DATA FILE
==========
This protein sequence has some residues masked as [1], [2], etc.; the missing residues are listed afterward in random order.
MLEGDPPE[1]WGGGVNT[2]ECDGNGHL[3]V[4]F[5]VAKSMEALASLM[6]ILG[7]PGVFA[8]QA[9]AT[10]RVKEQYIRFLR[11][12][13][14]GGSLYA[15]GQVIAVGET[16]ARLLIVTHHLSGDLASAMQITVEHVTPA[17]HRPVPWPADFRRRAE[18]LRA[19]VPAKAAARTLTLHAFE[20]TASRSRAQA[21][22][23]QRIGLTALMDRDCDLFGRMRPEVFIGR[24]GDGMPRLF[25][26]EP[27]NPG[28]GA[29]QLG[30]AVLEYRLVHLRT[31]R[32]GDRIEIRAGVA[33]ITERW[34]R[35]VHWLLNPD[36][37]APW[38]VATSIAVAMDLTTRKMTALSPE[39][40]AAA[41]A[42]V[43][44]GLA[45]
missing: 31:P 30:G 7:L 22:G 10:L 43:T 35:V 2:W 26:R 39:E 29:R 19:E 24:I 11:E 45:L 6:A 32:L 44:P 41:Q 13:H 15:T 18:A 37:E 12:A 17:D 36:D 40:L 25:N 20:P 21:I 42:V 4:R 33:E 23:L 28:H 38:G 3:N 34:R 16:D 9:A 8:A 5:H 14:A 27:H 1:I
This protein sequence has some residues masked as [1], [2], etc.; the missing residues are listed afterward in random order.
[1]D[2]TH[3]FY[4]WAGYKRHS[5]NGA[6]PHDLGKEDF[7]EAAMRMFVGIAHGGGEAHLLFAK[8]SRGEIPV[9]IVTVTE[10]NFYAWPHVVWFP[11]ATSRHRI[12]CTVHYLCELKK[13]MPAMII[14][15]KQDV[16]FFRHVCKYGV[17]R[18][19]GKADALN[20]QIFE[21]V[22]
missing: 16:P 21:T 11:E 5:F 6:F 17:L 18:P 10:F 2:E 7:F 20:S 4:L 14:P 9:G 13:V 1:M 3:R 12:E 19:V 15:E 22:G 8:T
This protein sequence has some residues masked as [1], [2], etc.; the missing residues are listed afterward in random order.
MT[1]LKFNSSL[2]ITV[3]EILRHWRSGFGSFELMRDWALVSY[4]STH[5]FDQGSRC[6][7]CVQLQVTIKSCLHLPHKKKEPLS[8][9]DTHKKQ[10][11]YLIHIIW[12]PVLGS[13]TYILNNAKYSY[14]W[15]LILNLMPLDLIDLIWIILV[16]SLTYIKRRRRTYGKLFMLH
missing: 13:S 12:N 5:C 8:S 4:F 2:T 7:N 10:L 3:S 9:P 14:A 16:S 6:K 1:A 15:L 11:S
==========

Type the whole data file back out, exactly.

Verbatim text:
This protein sequence has some residues masked as [1], [2], etc.; the missing residues are listed afterward in random order.
MLEGDPPE[1]WGGGVNT[2]ECDGNGHL[3]V[4]F[5]VAKSMEALASLM[6]ILG[7]PGVFA[8]QA[9]AT[10]RVKEQYIRFLR[11][12][13][14]GGSLYA[15]GQVIAVGET[16]ARLLIVTHHLSGDLASAMQITVEHVTPA[17]HRPVPWPADFRRRAE[18]LRA[19]VPAKAAARTLTLHAFE[20]TASRSRAQA[21][22][23]QRIGLTALMDRDCDLFGRMRPEVFIGR[24]GDGMPRLF[25][26]EP[27]NPG[28]GA[29]QLG[30]AVLEYRLVHLRT[31]R[32]GDRIEIRAGVA[33]ITERW[34]R[35]VHWLLNPD[36][37]APW[38]VATSIAVAMDLTTRKMTALSPE[39][40]AAA[41]A[42]V[43][44]GLA[45]
missing: 31:P 30:G 7:L 22:G 10:L 43:T 35:V 2:W 26:R 39:E 29:R 19:E 24:I 11:E 45:L 6:A 32:L 44:P 41:Q 13:H 15:T 18:A 37:E 12:A 17:D 36:D 40:L 25:N 20:P 21:I 42:V 4:R 33:E 23:L 28:H 38:G 3:N 34:R 16:D 9:A 8:A 5:H 14:A 27:H 1:I
This protein sequence has some residues masked as [1], [2], etc.; the missing residues are listed afterward in random order.
[1]D[2]TH[3]FY[4]WAGYKRHS[5]NGA[6]PHDLGKEDF[7]EAAMRMFVGIAHGGGEAHLLFAK[8]SRGEIPV[9]IVTVTE[10]NFYAWPHVVWFP[11]ATSRHRI[12]CTVHYLCELKK[13]MPAMII[14][15]KQDV[16]FFRHVCKYGV[17]R[18][19]GKADALN[20]QIFE[21]V[22]
missing: 16:P 21:T 11:E 5:F 6:F 17:L 18:P 10:F 2:E 7:F 20:S 4:L 14:P 9:G 13:V 1:M 3:R 12:E 19:V 15:E 22:G 8:T
This protein sequence has some residues masked as [1], [2], etc.; the missing residues are listed afterward in random order.
MT[1]LKFNSSL[2]ITV[3]EILRHWRSGFGSFELMRDWALVSY[4]STH[5]FDQGSRC[6][7]CVQLQVTIKSCLHLPHKKKEPLS[8][9]DTHKKQ[10][11]YLIHIIW[12]PVLGS[13]TYILNNAKYSY[14]W[15]LILNLMPLDLIDLIWIILV[16]SLTYIKRRRRTYGKLFMLH
missing: 13:S 12:N 5:C 8:S 4:F 2:T 7:N 10:L 3:S 9:P 14:A 16:S 6:K 1:A 15:L 11:S